Canadian Business Owners, Take Note: All About Federal HST in Ontario
Every year, the Government of Canada collects almost 12 percent of its revenue in the form of GST. The Goods and Services Tax replaced a hidden manufacturers’ tax in the 1980s. The provinces also levy their own provincial sales tax, except Alberta.
In 2010, Ontario joined the federal HST program. This synchronizes the collection of provincial and federal sales tax.
As a business owner, you need to know a bit more about Ontario HST, especially if you have customers in the province. This quick guide will help you get started with the ins and outs of HST in Ontario.
What Is the Federal HST Program?
The federal government has charged GST since the late 1980s. Provinces can introduce their own sales taxes as well. The only province that doesn’t have a sales tax is Alberta.
For decades, Ontario ran its own provincial sales tax collections. In 2010, it joined the harmonized sales tax program. This allows the federal government to collect both federal and provincial sales taxes.
The Canada Revenue Agency handles the collection of all HST. It then ensures the province receives its part of sales tax.
This means Ontario no longer needs to support its own program or have its own tax collectors.
What Is the HST Rate in Ontario?
The federal part of HST is set at five percent. The provincial rate is currently eight percent. The harmonized sales tax is thus 13 percent in Ontario.
HST in other provinces may be different rates. It depends on the provincial tax rate. Other provinces with HST include Nova Scotia and PEI.
BC was part of the HST program, but decided to go back to collecting its own sales tax. Quebec still collects its own sales tax. In all these provinces, the sales tax may be a different rate from Ontario.
Who Charges HST?
Canadian business owners must collect GST on behalf of the federal government. This rule applies when their gross revenue exceeds $30,000.
This includes independent contractors and small businesses. You must charge sales tax on both services and products. Not every transaction is subject to sales tax, though.
To collect sales tax, you’ll need a business number. You can get one from the Canada Revenue Agency. If you expect you’ll exceed $30,000 in sales, it’s a good idea to register before the CRA asks you to.
If you go over $30,000 in sales, you may need to retroactively pay the sales tax you should have collected. The CRA will assign you a business number and ask you to collect on their behalf.
Determining the Place of Supply
You may think you don’t need to worry about Ontario HST if your business is in BC or Quebec. Sales tax is actually applied on the basis of “place of supply.”
This means the place where the service is rendered or “supplied.” This is very easy to determine for a restaurant or a hair salon. The service is supplied at a physical location, so the business must use that province’s sales tax rules.
Things become more complex if you’re shipping to customers across the country. If you’re a BC-based company shipping to a customer in Ontario, you’ll likely need to charge them Ontario HST. They will be “supplied” with the product at their Ontario address.
If you provide services remotely, you should pay attention to the rules that determine the place of supply. Often, the client’s address will determine what sales tax rules apply. There are quite a few exceptions, though, so make sure you know the rules.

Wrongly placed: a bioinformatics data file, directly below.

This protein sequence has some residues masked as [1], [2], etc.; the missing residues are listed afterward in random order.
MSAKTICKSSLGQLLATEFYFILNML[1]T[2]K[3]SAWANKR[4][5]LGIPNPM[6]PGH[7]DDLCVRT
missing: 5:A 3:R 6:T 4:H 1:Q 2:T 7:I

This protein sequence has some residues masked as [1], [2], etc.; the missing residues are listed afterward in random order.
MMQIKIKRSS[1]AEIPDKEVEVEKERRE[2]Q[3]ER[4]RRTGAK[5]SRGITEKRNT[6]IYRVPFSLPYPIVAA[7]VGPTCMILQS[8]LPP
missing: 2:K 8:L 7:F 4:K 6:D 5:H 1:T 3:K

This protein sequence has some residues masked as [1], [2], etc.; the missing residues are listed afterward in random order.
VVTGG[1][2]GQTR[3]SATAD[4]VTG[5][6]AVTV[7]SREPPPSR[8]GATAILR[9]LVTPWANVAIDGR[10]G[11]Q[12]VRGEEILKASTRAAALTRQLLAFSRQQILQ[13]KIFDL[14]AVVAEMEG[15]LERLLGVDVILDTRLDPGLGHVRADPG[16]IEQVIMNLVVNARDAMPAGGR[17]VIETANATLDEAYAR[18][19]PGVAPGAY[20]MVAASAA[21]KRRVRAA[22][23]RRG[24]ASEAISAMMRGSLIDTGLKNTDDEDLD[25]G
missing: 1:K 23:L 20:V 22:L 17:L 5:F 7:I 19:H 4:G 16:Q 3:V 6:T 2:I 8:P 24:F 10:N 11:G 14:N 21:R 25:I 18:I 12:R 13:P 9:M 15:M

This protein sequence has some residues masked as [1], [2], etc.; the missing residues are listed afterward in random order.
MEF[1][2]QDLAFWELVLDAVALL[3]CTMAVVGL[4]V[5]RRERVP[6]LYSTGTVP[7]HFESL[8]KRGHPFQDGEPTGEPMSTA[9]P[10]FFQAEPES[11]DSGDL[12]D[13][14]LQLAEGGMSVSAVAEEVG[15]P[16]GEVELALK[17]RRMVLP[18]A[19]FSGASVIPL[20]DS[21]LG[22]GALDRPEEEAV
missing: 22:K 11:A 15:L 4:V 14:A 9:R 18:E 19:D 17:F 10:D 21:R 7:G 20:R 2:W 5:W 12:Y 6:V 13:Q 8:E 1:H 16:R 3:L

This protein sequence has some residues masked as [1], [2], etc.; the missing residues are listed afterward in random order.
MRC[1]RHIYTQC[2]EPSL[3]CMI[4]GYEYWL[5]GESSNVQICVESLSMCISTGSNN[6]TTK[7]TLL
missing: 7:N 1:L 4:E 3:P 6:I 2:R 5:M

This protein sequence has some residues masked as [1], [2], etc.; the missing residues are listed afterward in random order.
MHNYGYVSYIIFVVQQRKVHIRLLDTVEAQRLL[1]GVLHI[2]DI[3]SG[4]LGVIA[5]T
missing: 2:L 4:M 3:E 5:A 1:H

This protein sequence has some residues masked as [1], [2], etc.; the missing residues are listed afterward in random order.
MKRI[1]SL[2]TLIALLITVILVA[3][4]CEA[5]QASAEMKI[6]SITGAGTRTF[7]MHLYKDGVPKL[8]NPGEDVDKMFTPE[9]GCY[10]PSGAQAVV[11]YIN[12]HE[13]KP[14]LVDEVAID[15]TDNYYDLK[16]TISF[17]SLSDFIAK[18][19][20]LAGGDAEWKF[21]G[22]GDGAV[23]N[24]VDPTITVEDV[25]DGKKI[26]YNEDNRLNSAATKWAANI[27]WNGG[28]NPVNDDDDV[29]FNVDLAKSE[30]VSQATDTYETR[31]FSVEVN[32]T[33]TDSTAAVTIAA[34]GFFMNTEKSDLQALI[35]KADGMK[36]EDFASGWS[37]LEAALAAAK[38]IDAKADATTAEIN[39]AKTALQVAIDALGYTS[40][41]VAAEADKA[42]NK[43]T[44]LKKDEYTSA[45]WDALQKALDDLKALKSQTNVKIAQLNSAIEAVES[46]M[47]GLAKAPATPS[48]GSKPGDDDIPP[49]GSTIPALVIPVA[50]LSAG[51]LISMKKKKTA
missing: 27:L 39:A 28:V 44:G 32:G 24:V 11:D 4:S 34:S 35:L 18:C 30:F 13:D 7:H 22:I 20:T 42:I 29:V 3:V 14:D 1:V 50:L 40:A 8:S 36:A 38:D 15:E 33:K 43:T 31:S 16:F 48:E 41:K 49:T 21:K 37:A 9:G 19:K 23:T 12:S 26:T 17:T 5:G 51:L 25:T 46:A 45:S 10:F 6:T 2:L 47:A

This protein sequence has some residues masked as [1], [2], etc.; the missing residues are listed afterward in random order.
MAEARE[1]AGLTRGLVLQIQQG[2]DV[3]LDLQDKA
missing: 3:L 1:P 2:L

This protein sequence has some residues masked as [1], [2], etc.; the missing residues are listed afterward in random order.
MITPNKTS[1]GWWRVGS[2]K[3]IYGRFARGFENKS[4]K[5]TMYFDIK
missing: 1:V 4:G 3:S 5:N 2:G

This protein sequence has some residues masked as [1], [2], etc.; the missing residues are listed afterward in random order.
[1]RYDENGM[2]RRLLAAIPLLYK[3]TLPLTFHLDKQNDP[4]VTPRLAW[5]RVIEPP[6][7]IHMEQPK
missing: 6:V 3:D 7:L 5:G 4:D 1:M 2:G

Exemptions from HST
What items are exempt from HST in Ontario? It’s a good question. The list of exemptions is quite lengthy.
First of all, if your gross sales are under $30,000, you may not need to charge sales tax.
International sales may also be exempt from HST, under the place of supply rules.
Within Ontario, there are some items that are exempt from HST. An example is some food items, which are “necessities.” An apple does not have HST applied to it, while a bag of chips and a bottle of pop most definitely do.
Many services are exempt, including:
- Child care
- Most financial services
- Health services, such as dental care and physiotherapy
Prescription drugs are also exempt.
Some items were exempt from provincial sales tax, but not the GST. If you sell these items, then you’ll need to provide a point-of-sale rebate on the provincial part of HST.
Items in this category include diapers, children’s clothing, and air travel that originates in Ontario and terminates in the US.
Benefits for Businesses
You might wonder what your business gets out of acting as a tax collector for the CRA. After all, you need to charge, collect, and remit tax for them. So what do you get for all this extra bookkeeping work?
As a business, you’re likely charged sales tax on many of the products and services you buy. You can use these HST credits to lower the amount you need to remit to the CRA at the end of the year.
If you’ve collected more money than you need to pay, then you can get a bit of a “rebate” on your HST expenditures.
Make Starting a Business Less Taxing
If you’re planning to start a business in Ontario, then knowing the ins and outs of federal HST is important. Getting set up with a business number and an GST/HST account is often one of the first steps to take.
Feeling a bit lost about how to set up your Ontario business? Get in touch with the experts. Setting up a business the right way is easier when you have a knowledgeable team on your side.